My journey to the Submarine Museum started by taking the Gosport Ferry (which I now appreciate is a skimmer, in that it travels on the surface of the water, not beneath it) to join my maritime colleagues on the mainland of Gosport. A short walk, which involved crossing Pneumonia Bridge, took us to the museum itself where the irrepressible Peter V (PV, our guide) greeted us. By the way, I’m informed that ex-matelots will know why the bridge got that name but it was lost on me. OK, it was a tad chilly as we crossed the water there but I didn’t think it warranted such serious nomenclature; perhaps Sniffles Bridge would have been more appropriate?
Anyway, getting back to PV and the tour. We eventually grouped together at the Museum and were promptly loaded into the blunt end of the boat (HMS Alliance) where we immediately found some beer cans stored in an aft torpedo tube. We were told these tubes were for a stern attack, one stage up from a rather miffed attack I suppose. We were then told about escaping from this vessel in the event of being sunk. Very scary stuff which involved a chap known as Senior Survivor (not necessarily decided upon rank but on knowledge of this perilous drill) getting the rest of the survivors out through an escape cowling and up through the sea, constantly exhaling until they reached the surface. It’s that or you die so it’s all pretty serious and is the result of a lot of training.
Then it was forward to the Engine and Motor Rooms. Lots of noise and even smells were piped in to make this as genuine an experience of the real thing as it could be. In the ultra-confined space it must have been a demanding working environment at the best of times. When a foe is lobbing depth charges at you it would have been 100 times worse!
Alliance was built at the very tail end of WWII when the latest designs were for war in the Pacific. She very soon became a Cold War vessel, back in the days when we were face-to-face with the Russians. She could sit on the seabed (a practice known as Bottoming) for up to 36 hours but the air left inside after a day and a half would have been almost non-existent. Smoking was much more popular back then but I bet nobody lit a cigarette at a time like that! Coming up for air and the Captain saying “One all round” when everybody lit up, must have been a wonderful feeling.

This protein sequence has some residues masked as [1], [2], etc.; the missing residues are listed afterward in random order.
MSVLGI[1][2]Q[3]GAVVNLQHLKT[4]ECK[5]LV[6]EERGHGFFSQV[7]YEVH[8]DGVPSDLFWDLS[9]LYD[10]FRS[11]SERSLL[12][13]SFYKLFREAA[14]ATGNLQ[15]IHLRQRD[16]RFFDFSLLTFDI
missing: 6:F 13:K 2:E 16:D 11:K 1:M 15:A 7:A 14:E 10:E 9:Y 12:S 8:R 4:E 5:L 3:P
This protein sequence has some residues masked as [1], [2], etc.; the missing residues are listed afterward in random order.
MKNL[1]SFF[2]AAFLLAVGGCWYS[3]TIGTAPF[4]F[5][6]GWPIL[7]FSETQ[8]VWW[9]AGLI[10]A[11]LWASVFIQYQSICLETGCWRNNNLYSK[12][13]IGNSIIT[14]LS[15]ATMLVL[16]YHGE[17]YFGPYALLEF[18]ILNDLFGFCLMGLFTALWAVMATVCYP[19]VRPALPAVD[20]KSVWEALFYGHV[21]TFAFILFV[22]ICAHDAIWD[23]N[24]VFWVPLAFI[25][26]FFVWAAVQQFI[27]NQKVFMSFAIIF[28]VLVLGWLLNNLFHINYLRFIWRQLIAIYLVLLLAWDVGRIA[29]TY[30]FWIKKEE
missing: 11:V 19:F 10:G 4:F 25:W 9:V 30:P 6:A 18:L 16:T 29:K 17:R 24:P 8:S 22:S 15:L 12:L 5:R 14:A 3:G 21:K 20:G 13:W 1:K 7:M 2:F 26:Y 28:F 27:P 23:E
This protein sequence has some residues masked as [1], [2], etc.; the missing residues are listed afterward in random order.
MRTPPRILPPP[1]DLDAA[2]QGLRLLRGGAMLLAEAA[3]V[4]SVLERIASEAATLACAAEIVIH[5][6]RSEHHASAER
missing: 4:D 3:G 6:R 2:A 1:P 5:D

On the way to the Control Room we passed the tiniest of galleys where the duty cook made decent, if not large meals for 60-70 people in cramped conditions. These guys were wizards at their trade, they had to be. If you fed poor meals to the men working down there you probably wouldn’t have to wait for the enemy to take you out.
In the Control Room we saw the tubes which resembled upwardly curved spirit levels with a bubble showing what sort of angle you were moving forward at. The Helmsman had control of these and, if the bubble was just running from one end to the other of the tube, the boat would be going up and down (called Porpoising) instead of making a direct line ahead. This gave rise to expressions like “Nightmare on the Helm St” – don’t blame me, it wasn’t my line!
There was so much more we were shown or told about. Towed Array, sonar, doppler and torpedo operating panels. The delivery of Special Forces (more often the SBS) who used the boats as an early Uber cab to take terrorists out on hijacked oil rigs. The main role remained in the hunting of Russian submarines of course.
Back outside in the fresh air, it suddenly became apparent just how oppressive it was in the cramped interior of the submarine that was still operational until the mid-1970s. Not everyone’s cup of tea. You didn’t want to be even slightly claustrophobic in that job! PV handed us over to Tom Cornwell who gave a good delivery of the earliest history of submarines as we know them. He also walked us through the Holland 1 annex to the Museum where you can still see and go inside – a boat from the 1800s.
After this Peter took control again and walked us through the Memorial Garden where the names of deceased submariners are displayed in respectful commemoration. A relatively recent addition to this rather long list of names is the officer Molyneux who was shot dead by a RN crewman on 8 April 2011. This gave rise to the design of Moly Pins, lapel badges which are given to the next of kin. I also found my namesake, PO Kimber who died on Alliance when the air in his working space became so volatile during battery charging that he tragically died in an ensuing explosion. To see so many who have passed on during both times of conflict and peace is a firm reminder of those who gave so much. None more so than now when we think back to those we lost in the Falklands campaign.
Then, all too soon, the private tour was over and the regular visitors to the museum were pouring in. We thanked Peter and Tom then slipped away. For the duration of the return to Pompey on the Gosport Skimmer, I did keep a weather eye out for the telltale periscope or, even worse, the unmistakable wake of a launched torpedo, until we reached the terra firma of Portsea Island; such was the effect this visit had on me.
(Written by Chris K)
If you’re a veteran from the UK Armed Forces or the Merchant Navy (from any time of service) or a partner to one, VOS would love for you to join our community. We are here to offer our support: call us on 02392 731 767, visit an upcoming drop-in, or email email@example.com.
VOS is immensely grateful to the Armed Forces Covenant Fund Trust and the Royal Navy & Royal Marines Charity, as without their support and funding we would not be able to provide activities such as this one.